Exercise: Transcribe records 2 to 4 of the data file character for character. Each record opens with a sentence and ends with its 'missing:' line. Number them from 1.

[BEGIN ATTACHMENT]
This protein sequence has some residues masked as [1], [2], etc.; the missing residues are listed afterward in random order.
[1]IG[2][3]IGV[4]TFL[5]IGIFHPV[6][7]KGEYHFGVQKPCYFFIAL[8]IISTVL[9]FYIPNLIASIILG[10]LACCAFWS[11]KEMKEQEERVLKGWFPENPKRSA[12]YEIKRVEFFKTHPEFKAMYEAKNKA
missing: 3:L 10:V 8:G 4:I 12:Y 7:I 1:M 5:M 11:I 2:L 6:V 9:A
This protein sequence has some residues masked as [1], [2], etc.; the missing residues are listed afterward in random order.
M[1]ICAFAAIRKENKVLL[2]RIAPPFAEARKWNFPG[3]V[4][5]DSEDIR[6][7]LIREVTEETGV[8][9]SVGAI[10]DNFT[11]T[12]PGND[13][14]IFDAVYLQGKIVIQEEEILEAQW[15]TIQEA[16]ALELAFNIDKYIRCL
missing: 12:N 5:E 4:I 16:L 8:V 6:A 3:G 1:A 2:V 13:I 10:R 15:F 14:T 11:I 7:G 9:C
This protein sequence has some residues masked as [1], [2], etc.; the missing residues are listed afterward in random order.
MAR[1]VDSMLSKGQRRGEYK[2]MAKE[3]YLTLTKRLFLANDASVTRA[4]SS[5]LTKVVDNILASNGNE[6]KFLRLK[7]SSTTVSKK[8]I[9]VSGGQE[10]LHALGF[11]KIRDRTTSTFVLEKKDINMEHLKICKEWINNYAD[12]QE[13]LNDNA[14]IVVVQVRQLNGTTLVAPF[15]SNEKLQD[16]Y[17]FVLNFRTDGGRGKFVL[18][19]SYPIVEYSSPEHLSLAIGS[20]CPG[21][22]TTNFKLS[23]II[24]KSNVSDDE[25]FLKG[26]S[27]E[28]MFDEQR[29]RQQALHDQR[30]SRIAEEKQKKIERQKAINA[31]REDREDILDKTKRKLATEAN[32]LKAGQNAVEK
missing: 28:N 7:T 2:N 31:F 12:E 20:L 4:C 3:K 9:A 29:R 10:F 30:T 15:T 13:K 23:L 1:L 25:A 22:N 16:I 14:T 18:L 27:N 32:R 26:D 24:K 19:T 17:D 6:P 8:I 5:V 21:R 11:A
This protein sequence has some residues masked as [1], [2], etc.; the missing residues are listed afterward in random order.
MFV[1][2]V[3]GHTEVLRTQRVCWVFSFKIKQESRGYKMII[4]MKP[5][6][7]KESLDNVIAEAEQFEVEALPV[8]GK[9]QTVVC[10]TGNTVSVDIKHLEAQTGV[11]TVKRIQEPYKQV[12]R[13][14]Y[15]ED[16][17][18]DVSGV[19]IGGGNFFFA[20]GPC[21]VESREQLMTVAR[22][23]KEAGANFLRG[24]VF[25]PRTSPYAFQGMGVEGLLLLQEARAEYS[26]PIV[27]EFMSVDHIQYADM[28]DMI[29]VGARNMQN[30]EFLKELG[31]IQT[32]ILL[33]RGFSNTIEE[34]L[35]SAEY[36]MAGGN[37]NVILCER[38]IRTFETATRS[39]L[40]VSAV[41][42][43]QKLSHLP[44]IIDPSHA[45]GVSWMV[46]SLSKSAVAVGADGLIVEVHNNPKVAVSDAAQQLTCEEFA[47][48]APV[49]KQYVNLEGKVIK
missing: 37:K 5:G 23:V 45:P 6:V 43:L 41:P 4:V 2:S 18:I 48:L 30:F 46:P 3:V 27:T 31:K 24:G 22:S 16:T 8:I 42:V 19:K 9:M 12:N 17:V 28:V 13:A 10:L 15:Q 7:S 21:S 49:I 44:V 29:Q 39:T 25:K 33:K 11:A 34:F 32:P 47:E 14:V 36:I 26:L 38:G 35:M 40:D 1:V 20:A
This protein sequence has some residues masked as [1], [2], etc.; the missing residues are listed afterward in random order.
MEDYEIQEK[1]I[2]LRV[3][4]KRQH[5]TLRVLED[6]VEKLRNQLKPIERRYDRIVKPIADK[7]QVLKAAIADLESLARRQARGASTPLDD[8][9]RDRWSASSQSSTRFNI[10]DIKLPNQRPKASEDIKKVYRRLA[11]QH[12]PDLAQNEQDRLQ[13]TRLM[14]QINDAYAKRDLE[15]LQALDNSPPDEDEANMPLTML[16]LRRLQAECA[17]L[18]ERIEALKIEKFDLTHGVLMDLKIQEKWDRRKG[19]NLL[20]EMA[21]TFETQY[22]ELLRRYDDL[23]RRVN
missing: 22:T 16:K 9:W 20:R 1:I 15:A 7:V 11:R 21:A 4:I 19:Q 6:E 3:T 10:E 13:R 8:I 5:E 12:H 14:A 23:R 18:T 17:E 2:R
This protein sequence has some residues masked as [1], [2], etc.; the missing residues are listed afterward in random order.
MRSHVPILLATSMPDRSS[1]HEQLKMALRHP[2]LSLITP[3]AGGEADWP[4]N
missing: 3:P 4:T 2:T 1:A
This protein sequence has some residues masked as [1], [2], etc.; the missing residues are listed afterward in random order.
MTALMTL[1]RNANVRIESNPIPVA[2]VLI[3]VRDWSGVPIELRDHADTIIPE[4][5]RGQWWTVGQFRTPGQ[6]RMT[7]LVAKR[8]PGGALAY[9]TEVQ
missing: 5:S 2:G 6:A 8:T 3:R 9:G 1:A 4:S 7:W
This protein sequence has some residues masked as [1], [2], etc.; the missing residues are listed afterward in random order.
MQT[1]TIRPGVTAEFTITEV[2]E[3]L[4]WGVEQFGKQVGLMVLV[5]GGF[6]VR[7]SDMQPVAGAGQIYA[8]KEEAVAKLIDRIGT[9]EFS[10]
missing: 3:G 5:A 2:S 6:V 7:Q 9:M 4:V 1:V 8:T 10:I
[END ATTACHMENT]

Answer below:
This protein sequence has some residues masked as [1], [2], etc.; the missing residues are listed afterward in random order.
M[1]ICAFAAIRKENKVLL[2]RIAPPFAEARKWNFPG[3]V[4][5]DSEDIR[6][7]LIREVTEETGV[8][9]SVGAI[10]DNFT[11]T[12]PGND[13][14]IFDAVYLQGKIVIQEEEILEAQW[15]TIQEA[16]ALELAFNIDKYIRCL
missing: 12:N 5:E 4:I 16:L 8:V 6:A 3:G 1:A 2:V 13:I 10:R 15:F 14:T 11:I 7:G 9:C
This protein sequence has some residues masked as [1], [2], etc.; the missing residues are listed afterward in random order.
MAR[1]VDSMLSKGQRRGEYK[2]MAKE[3]YLTLTKRLFLANDASVTRA[4]SS[5]LTKVVDNILASNGNE[6]KFLRLK[7]SSTTVSKK[8]I[9]VSGGQE[10]LHALGF[11]KIRDRTTSTFVLEKKDINMEHLKICKEWINNYAD[12]QE[13]LNDNA[14]IVVVQVRQLNGTTLVAPF[15]SNEKLQD[16]Y[17]FVLNFRTDGGRGKFVL[18][19]SYPIVEYSSPEHLSLAIGS[20]CPG[21][22]TTNFKLS[23]II[24]KSNVSDDE[25]FLKG[26]S[27]E[28]MFDEQR[29]RQQALHDQR[30]SRIAEEKQKKIERQKAINA[31]REDREDILDKTKRKLATEAN[32]LKAGQNAVEK
missing: 28:N 7:T 2:N 31:F 12:E 20:L 4:C 3:K 9:A 29:R 10:F 30:T 15:T 13:K 23:L 1:L 25:A 22:N 16:I 14:T 18:L 27:N 32:R 26:D 24:K 19:T 17:D 6:P 8:I 5:V 21:R 11:A
This protein sequence has some residues masked as [1], [2], etc.; the missing residues are listed afterward in random order.
MFV[1][2]V[3]GHTEVLRTQRVCWVFSFKIKQESRGYKMII[4]MKP[5][6][7]KESLDNVIAEAEQFEVEALPV[8]GK[9]QTVVC[10]TGNTVSVDIKHLEAQTGV[11]TVKRIQEPYKQV[12]R[13][14]Y[15]ED[16][17][18]DVSGV[19]IGGGNFFFA[20]GPC[21]VESREQLMTVAR[22][23]KEAGANFLRG[24]VF[25]PRTSPYAFQGMGVEGLLLLQEARAEYS[26]PIV[27]EFMSVDHIQYADM[28]DMI[29]VGARNMQN[30]EFLKELG[31]IQT[32]ILL[33]RGFSNTIEE[34]L[35]SAEY[36]MAGGN[37]NVILCER[38]IRTFETATRS[39]L[40]VSAV[41][42][43]QKLSHLP[44]IIDPSHA[45]GVSWMV[46]SLSKSAVAVGADGLIVEVHNNPKVAVSDAAQQLTCEEFA[47][48]APV[49]KQYVNLEGKVIK
missing: 37:K 5:G 23:V 45:P 6:V 43:L 41:P 4:V 2:S 18:I 48:L 30:F 46:P 3:V 27:T 31:K 24:G 22:S 16:T 8:I 42:V 19:K 9:M 12:N 17:V 28:V 13:A 10:L 15:Q 7:S 21:S 49:I 44:V 29:Q 39:T 25:K 33:K 11:A 34:F 32:P 47:E 14:V 36:I 26:L 38:G 35:M 40:D 1:V 20:A